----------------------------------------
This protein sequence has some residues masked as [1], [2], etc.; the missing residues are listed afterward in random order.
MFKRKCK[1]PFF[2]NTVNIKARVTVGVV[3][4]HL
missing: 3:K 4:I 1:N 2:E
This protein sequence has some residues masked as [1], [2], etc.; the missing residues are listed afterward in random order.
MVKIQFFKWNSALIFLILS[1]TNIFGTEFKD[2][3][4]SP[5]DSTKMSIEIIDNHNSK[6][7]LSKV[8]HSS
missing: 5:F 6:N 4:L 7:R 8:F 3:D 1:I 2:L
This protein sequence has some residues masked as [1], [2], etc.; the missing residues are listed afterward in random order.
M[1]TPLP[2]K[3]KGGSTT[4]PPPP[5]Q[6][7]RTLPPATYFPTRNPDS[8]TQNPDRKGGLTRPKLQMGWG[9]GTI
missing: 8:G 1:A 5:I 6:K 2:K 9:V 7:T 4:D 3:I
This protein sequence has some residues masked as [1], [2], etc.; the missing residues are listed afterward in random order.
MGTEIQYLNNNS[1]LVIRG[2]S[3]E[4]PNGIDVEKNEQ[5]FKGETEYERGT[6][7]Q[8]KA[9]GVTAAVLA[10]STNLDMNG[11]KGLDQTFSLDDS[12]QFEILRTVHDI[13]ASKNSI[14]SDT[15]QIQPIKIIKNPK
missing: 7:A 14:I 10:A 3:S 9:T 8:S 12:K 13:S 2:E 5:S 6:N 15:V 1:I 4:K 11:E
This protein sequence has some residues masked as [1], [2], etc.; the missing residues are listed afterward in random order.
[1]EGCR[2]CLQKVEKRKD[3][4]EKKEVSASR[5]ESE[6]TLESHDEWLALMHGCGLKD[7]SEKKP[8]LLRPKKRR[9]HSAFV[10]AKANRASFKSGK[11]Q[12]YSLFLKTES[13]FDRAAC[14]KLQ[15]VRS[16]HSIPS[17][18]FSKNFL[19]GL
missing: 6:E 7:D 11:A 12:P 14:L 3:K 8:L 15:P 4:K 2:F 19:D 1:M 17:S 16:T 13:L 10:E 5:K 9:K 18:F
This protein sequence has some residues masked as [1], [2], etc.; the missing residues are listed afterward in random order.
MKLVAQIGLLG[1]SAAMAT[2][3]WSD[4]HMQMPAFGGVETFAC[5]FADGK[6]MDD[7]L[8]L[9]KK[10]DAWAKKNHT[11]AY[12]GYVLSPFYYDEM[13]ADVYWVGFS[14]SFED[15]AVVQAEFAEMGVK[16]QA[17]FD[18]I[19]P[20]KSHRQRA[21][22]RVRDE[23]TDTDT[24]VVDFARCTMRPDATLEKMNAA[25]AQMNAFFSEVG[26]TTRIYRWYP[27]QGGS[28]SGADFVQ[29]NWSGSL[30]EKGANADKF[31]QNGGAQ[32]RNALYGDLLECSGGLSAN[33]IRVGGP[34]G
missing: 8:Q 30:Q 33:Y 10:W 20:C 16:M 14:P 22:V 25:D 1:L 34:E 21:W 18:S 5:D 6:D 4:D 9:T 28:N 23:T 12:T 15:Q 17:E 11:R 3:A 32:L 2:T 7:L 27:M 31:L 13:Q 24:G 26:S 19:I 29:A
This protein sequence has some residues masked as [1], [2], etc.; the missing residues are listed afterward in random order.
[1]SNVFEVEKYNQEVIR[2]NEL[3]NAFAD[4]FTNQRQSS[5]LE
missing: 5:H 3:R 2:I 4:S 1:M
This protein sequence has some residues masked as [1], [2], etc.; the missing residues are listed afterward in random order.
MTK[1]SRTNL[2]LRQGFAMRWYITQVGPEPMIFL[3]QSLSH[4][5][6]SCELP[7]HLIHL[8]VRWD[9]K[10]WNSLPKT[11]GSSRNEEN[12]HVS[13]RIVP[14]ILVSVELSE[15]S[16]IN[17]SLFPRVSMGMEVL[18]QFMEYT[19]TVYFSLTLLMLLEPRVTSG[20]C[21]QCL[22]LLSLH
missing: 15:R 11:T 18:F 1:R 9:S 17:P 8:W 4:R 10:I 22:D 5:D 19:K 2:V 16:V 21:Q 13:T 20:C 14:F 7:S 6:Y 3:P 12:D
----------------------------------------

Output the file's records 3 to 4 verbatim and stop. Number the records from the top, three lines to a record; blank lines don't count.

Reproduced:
This protein sequence has some residues masked as [1], [2], etc.; the missing residues are listed afterward in random order.
M[1]TPLP[2]K[3]KGGSTT[4]PPPP[5]Q[6][7]RTLPPATYFPTRNPDS[8]TQNPDRKGGLTRPKLQMGWG[9]GTI
missing: 8:G 1:A 5:I 6:K 2:K 9:V 7:T 4:D 3:I
This protein sequence has some residues masked as [1], [2], etc.; the missing residues are listed afterward in random order.
MGTEIQYLNNNS[1]LVIRG[2]S[3]E[4]PNGIDVEKNEQ[5]FKGETEYERGT[6][7]Q[8]KA[9]GVTAAVLA[10]STNLDMNG[11]KGLDQTFSLDDS[12]QFEILRTVHDI[13]ASKNSI[14]SDT[15]QIQPIKIIKNPK
missing: 7:A 14:I 10:A 3:S 9:T 8:S 12:K 13:S 2:E 5:S 6:N 15:V 1:I 4:K 11:E